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It is commonly[1,2] held that Simon Stevin introduced the decimal number system with the decimal point (at least in Europe) in his 1585 book De Thiende. However, in della Porta's book Magia Naturalis, Book 17, Chapter 16, there is a clear reference to a decimal point as 360.0.0.0. You can see the 1658 English translation here and the 1619 Latin version. I do not have access to the original 1558 version. Are these post factum additions of the 17th century (possibly by della Porta himself) or is it truly an anticipation of the decimal system?

[1] J.T. Derrese, G Varden Berghe, "The Wonderful World of Simon Stevin" Chapter 3; page 58: "It is clear that Stevin regarded De Thiende as his own invention and that he was very proud of it."

[2] Dirk Jan Struik, "A Source Book in Mathematics, 1200-1800", page 7, "The introduction of decimal fractions as a common computational practice can be dated back to the Flemish pamphlet De Thiende"

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    $\begingroup$ No, it is not "commonly held". Stevin promoted decimals in Europe, and he was influential. But he did not invent them, nor even claimed to do so. They were imported to Europe from Islamic Middle East long before Stevin, and described in Fibonacci's Liber Abaci back in 1202, for example. What Stevin did pioneer was identifying irrationals with infinite decimal fractions and treating them as "proper" numbers, contrary to the Greek tradition, see How were irrational numbers accepted by mathematicians? $\endgroup$ – Conifold Oct 26 at 7:42
  • $\begingroup$ What I meant is the decimal system with decimal point. Can you please give the page where Fibonacci uses a decimal point? As far as I can tell he used fractions as in $\frac{1}{10}\frac{2}{10}\frac{3}{10}4$ to represent our $4.321$. $\endgroup$ – Chrystomath Oct 26 at 10:06
  • $\begingroup$ Are you asking about inventing decimals or notational conventions for them? Using a point hardly counts as "invention", and Wikipedia already has an article on the history of the decimal separator. $\endgroup$ – Conifold Oct 26 at 10:19
  • $\begingroup$ My question is about the decimal point. The Wikipedia article nowhere mentions della Porta, or Stevin for that matter! $\endgroup$ – Chrystomath Oct 26 at 10:31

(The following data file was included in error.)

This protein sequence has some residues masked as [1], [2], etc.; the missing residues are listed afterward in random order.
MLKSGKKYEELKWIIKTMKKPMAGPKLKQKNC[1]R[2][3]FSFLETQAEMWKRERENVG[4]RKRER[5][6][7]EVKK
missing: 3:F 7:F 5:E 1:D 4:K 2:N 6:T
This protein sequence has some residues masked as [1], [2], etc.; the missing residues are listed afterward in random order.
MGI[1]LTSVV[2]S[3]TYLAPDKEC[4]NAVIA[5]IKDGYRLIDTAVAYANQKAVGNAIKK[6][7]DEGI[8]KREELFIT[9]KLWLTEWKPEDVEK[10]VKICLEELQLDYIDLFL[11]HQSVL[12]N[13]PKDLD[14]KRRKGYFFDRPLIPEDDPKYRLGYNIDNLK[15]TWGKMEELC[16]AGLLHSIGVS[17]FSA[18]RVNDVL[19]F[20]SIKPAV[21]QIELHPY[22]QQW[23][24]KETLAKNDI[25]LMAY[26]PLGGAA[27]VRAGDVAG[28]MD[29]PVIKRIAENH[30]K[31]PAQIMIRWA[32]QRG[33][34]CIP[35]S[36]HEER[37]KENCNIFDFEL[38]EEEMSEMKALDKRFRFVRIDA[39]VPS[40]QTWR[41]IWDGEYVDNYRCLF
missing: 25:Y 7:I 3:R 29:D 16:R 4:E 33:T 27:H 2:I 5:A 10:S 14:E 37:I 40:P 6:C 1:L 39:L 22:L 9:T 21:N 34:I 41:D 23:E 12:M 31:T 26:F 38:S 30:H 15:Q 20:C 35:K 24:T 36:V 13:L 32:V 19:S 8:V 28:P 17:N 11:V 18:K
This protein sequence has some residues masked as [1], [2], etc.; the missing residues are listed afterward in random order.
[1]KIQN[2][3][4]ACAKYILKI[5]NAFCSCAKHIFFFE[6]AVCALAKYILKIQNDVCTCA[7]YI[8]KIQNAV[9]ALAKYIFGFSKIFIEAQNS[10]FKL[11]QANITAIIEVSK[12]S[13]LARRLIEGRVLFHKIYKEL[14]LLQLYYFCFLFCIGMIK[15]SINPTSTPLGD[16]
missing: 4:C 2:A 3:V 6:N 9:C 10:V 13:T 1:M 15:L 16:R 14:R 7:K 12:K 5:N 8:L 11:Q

• $\begingroup$ OK, the decimal system was in use already. But only for calculations involving integers. Here we are talking about an extended use of this system with fractional places for tenths, hundredths and so on. (Of course there were previous notations with place value 1/60 and 1/(60)^2 and so on: degrees minutes seconds). $\endgroup$ – Gerald Edgar Oct 26 at 13:38
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For a history of decimal fractions see Smith's History Of Mathematics, vol II, pp. 238ff. In the Middle East, Smith gives credit to al-Kashi (c.1400), but the relevant algorithms, in a table notation, appear already in al-Samawal (c.1150), see Katz's History of Mathematics, 7.2.3.

Notationally, the fractional separator was initially a bar placed over the digit of units, which was later replaced by a point, possibly for ease of printing. Pellos used the decimal point in print already in 1492, but Cardano still used a bar in 1539. However, neither Pellos nor Cardano appreciated the algorithmic significance of the separator in calculations. According to Smith, the first man to do so in Europe was Rudolff, who performed a sample calculation in Exempel Büchlin (1530). He also used the bar rather than the decimal point, and his work was not appreciated at the time. Smith does not mention della Porta, but his use was likely purely notational, a la Pellos.

The first comprehensive explanation of decimal fraction calculations in Europe is indeed due to Stevin's De Thiende (1585), and after him they became more common. But their final triumph only came after the invention of logarithms by Napier. However, Stevin did not use either the bar or the point, and his notation was, in fact, quite unwieldy: he wrote the power of $1/10$ in a circle after each digit (see facsimile in Smith, p.243). The propagation of the modern notation was due to Bürgi, Kepler, Beyer and Napier. Bürgi used a dot or a comma, and his example was followed. Napier did not use the decimal point in his original publication of the logarithmic tables in 1614, but it appears in their English translation by Wright (1616), and Napier adopted it in Rabdologie (1617). Kepler and Beyer used both comma and $','',''',''''$ placed over digits (as in the ancient sexagesimal notation) in 1616. Here is from Smith: